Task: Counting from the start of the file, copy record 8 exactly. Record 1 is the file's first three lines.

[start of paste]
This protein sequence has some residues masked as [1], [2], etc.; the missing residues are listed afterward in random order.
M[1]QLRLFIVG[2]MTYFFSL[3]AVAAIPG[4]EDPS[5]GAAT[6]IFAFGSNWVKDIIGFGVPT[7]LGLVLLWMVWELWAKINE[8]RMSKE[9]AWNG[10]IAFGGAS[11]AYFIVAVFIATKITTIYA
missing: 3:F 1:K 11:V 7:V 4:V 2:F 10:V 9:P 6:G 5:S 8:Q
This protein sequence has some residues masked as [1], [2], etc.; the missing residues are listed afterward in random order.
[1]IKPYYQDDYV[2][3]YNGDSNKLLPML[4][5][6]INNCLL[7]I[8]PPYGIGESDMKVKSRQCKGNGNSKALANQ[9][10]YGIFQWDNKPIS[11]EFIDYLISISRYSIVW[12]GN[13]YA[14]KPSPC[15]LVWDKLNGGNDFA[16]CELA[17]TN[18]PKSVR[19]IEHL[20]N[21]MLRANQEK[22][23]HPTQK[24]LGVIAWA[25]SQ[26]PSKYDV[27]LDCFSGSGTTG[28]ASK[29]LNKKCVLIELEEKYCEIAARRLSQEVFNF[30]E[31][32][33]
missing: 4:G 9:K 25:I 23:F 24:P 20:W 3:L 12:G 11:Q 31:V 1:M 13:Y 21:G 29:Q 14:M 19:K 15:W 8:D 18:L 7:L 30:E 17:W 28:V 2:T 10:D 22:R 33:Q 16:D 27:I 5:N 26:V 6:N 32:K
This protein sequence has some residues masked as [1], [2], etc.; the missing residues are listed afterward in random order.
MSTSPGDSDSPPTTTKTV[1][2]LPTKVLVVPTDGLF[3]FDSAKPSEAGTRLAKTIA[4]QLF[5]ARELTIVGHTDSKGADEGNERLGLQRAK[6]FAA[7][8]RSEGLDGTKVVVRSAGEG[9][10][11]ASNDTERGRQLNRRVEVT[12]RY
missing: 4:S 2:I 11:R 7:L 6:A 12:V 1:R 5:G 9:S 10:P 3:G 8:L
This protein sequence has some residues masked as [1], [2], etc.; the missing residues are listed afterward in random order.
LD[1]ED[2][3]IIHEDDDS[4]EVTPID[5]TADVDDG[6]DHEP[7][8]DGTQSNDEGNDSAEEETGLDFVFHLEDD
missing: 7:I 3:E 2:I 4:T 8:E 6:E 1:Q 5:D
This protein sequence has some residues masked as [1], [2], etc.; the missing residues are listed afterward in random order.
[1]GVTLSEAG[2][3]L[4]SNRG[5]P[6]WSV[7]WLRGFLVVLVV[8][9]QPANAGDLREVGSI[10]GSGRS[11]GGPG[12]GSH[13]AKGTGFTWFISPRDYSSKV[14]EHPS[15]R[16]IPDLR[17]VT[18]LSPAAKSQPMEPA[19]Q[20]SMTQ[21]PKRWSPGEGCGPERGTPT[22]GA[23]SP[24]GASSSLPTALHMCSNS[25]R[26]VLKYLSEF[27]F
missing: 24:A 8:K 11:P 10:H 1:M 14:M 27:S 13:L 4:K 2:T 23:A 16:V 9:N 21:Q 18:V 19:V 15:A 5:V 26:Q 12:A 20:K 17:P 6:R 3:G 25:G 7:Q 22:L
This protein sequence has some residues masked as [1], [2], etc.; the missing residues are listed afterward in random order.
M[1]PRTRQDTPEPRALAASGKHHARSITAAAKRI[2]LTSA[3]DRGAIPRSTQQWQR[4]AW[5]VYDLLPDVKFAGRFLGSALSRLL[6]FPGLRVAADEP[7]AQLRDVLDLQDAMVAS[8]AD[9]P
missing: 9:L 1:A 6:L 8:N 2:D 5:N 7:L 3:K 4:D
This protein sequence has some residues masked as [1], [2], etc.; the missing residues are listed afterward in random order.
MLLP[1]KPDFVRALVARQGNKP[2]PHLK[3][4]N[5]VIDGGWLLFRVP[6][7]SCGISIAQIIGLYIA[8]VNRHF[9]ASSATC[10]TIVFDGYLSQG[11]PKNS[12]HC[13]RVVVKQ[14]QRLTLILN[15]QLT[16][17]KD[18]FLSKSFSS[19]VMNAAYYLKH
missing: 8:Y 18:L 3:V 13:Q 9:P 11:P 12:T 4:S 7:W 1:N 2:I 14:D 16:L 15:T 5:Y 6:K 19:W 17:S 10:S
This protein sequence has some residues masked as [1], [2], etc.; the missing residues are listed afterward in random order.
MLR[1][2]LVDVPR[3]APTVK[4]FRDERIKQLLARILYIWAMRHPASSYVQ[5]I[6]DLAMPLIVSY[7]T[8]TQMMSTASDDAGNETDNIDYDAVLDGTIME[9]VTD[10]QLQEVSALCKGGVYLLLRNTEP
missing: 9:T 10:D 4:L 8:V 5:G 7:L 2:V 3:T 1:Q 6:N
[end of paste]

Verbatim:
This protein sequence has some residues masked as [1], [2], etc.; the missing residues are listed afterward in random order.
MLR[1][2]LVDVPR[3]APTVK[4]FRDERIKQLLARILYIWAMRHPASSYVQ[5]I[6]DLAMPLIVSY[7]T[8]TQMMSTASDDAGNETDNIDYDAVLDGTIME[9]VTD[10]QLQEVSALCKGGVYLLLRNTEP
missing: 9:T 10:D 4:L 8:V 5:G 7:L 2:V 3:T 1:Q 6:N